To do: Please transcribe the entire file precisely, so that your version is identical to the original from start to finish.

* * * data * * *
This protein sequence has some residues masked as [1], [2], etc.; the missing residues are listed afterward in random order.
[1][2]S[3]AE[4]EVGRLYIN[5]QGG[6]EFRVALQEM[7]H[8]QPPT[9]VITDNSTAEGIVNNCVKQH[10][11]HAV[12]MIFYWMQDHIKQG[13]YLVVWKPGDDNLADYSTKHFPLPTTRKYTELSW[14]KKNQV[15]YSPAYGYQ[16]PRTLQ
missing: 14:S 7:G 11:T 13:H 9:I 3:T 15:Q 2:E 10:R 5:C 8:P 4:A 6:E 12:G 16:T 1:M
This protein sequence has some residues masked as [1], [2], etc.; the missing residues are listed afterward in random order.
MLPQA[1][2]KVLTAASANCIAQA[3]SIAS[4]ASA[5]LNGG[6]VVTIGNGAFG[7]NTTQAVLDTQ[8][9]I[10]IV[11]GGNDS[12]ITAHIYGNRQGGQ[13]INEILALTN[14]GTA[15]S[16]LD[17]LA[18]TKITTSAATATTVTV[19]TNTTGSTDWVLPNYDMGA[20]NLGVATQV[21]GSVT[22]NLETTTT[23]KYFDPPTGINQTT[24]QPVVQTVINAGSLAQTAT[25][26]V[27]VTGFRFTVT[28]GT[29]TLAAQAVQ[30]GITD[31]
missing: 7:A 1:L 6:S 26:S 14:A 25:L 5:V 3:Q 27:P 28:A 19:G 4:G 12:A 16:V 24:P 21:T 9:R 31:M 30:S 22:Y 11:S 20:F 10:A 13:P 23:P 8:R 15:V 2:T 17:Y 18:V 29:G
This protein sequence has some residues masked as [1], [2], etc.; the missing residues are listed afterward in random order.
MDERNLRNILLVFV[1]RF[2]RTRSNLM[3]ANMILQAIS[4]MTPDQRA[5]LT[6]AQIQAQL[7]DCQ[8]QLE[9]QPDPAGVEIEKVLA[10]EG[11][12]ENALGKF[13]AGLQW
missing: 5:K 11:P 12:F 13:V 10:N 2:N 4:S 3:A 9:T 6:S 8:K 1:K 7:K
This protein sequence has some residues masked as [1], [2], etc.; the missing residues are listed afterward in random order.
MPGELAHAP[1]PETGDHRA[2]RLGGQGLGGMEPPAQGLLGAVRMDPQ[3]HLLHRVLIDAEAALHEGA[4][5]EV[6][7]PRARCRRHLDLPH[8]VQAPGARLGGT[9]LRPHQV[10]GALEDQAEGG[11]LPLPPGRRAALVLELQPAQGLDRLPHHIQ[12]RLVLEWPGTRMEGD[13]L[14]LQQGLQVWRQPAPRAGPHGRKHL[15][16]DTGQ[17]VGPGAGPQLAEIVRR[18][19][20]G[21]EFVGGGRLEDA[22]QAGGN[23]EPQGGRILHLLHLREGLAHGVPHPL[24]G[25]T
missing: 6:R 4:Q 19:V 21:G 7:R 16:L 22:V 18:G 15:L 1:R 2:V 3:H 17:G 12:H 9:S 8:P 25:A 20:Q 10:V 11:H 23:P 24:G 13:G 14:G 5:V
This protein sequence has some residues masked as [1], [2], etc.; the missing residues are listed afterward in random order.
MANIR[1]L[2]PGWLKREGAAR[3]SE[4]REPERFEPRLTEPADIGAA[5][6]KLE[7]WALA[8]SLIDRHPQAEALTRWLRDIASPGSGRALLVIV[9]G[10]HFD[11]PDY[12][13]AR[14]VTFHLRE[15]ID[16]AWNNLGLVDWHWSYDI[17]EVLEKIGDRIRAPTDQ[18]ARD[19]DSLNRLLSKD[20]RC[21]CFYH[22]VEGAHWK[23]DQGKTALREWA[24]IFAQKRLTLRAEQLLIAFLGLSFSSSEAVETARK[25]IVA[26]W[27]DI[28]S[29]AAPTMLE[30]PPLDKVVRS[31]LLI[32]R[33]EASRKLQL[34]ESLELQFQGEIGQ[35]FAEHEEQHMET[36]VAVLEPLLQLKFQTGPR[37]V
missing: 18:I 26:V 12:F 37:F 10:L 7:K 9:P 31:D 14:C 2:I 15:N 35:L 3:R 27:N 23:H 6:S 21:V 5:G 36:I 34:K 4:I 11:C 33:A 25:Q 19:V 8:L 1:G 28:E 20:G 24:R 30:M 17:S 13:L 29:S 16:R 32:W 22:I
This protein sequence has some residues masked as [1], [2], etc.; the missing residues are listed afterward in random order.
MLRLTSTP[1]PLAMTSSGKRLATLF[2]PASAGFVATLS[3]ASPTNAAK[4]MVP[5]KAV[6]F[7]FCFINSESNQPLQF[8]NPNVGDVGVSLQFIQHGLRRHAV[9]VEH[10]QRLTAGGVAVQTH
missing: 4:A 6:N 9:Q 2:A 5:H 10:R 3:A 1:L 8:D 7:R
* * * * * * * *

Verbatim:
This protein sequence has some residues masked as [1], [2], etc.; the missing residues are listed afterward in random order.
[1][2]S[3]AE[4]EVGRLYIN[5]QGG[6]EFRVALQEM[7]H[8]QPPT[9]VITDNSTAEGIVNNCVKQH[10][11]HAV[12]MIFYWMQDHIKQG[13]YLVVWKPGDDNLADYSTKHFPLPTTRKYTELSW[14]KKNQV[15]YSPAYGYQ[16]PRTLQ
missing: 14:S 7:G 11:T 13:H 9:I 3:T 15:Q 2:E 10:R 5:C 8:P 4:A 6:E 12:G 16:T 1:M
This protein sequence has some residues masked as [1], [2], etc.; the missing residues are listed afterward in random order.
MLPQA[1][2]KVLTAASANCIAQA[3]SIAS[4]ASA[5]LNGG[6]VVTIGNGAFG[7]NTTQAVLDTQ[8][9]I[10]IV[11]GGNDS[12]ITAHIYGNRQGGQ[13]INEILALTN[14]GTA[15]S[16]LD[17]LA[18]TKITTSAATATTVTV[19]TNTTGSTDWVLPNYDMGA[20]NLGVATQV[21]GSVT[22]NLETTTT[23]KYFDPPTGINQTT[24]QPVVQTVINAGSLAQTAT[25][26]V[27]VTGFRFTVT[28]GT[29]TLAAQAVQ[30]GITD[31]
missing: 7:A 1:L 6:S 26:S 14:A 25:L 5:V 3:Q 27:P 28:A 19:G 4:G 12:A 16:V 24:P 21:T 9:R 31:M 30:S 22:Y 11:S 20:F 10:A 13:P 23:P 8:R 15:V 2:T 17:Y 18:V 29:G
This protein sequence has some residues masked as [1], [2], etc.; the missing residues are listed afterward in random order.
MDERNLRNILLVFV[1]RF[2]RTRSNLM[3]ANMILQAIS[4]MTPDQRA[5]LT[6]AQIQAQL[7]DCQ[8]QLE[9]QPDPAGVEIEKVLA[10]EG[11][12]ENALGKF[13]AGLQW
missing: 5:K 11:P 12:F 13:V 10:N 2:N 4:S 3:A 9:T 6:S 8:K 1:K 7:K
This protein sequence has some residues masked as [1], [2], etc.; the missing residues are listed afterward in random order.
MPGELAHAP[1]PETGDHRA[2]RLGGQGLGGMEPPAQGLLGAVRMDPQ[3]HLLHRVLIDAEAALHEGA[4][5]EV[6][7]PRARCRRHLDLPH[8]VQAPGARLGGT[9]LRPHQV[10]GALEDQAEGG[11]LPLPPGRRAALVLELQPAQGLDRLPHHIQ[12]RLVLEWPGTRMEGD[13]L[14]LQQGLQVWRQPAPRAGPHGRKHL[15][16]DTGQ[17]VGPGAGPQLAEIVRR[18][19][20]G[21]EFVGGGRLEDA[22]QAGGN[23]EPQGGRILHLLHLREGLAHGVPHPL[24]G[25]T
missing: 6:R 4:Q 19:V 21:G 7:R 16:L 22:V 18:G 15:L 1:R 2:V 3:H 17:G 12:H 9:S 8:P 25:A 20:Q 10:V 11:H 23:P 24:G 13:G 14:G 5:V
This protein sequence has some residues masked as [1], [2], etc.; the missing residues are listed afterward in random order.
MANIR[1]L[2]PGWLKREGAAR[3]SE[4]REPERFEPRLTEPADIGAA[5][6]KLE[7]WALA[8]SLIDRHPQAEALTRWLRDIASPGSGRALLVIV[9]G[10]HFD[11]PDY[12][13]AR[14]VTFHLRE[15]ID[16]AWNNLGLVDWHWSYDI[17]EVLEKIGDRIRAPTDQ[18]ARD[19]DSLNRLLSKD[20]RC[21]CFYH[22]VEGAHWK[23]DQGKTALREWA[24]IFAQKRLTLRAEQLLIAFLGLSFSSSEAVETARK[25]IVA[26]W[27]DI[28]S[29]AAPTMLE[30]PPLDKVVRS[31]LLI[32]R[33]EASRKLQL[34]ESLELQFQGEIGQ[35]FAEHEEQHMET[36]VAVLEPLLQLKFQTGPR[37]V
missing: 18:I 26:V 12:F 37:F 10:L 7:K 9:P 31:D 14:C 2:I 15:N 35:L 3:R 27:N 23:H 6:S 21:V 5:G 36:I 34:K 4:I 11:C 33:A 25:Q 19:V 8:L 1:G 28:E 20:G 24:R 30:M 17:S 13:L 29:S 16:R 32:W 22:I
This protein sequence has some residues masked as [1], [2], etc.; the missing residues are listed afterward in random order.
MLRLTSTP[1]PLAMTSSGKRLATLF[2]PASAGFVATLS[3]ASPTNAAK[4]MVP[5]KAV[6]F[7]FCFINSESNQPLQF[8]NPNVGDVGVSLQFIQHGLRRHAV[9]VEH[10]QRLTAGGVAVQTH
missing: 4:A 6:N 9:Q 2:A 5:H 10:R 3:A 1:L 8:D 7:R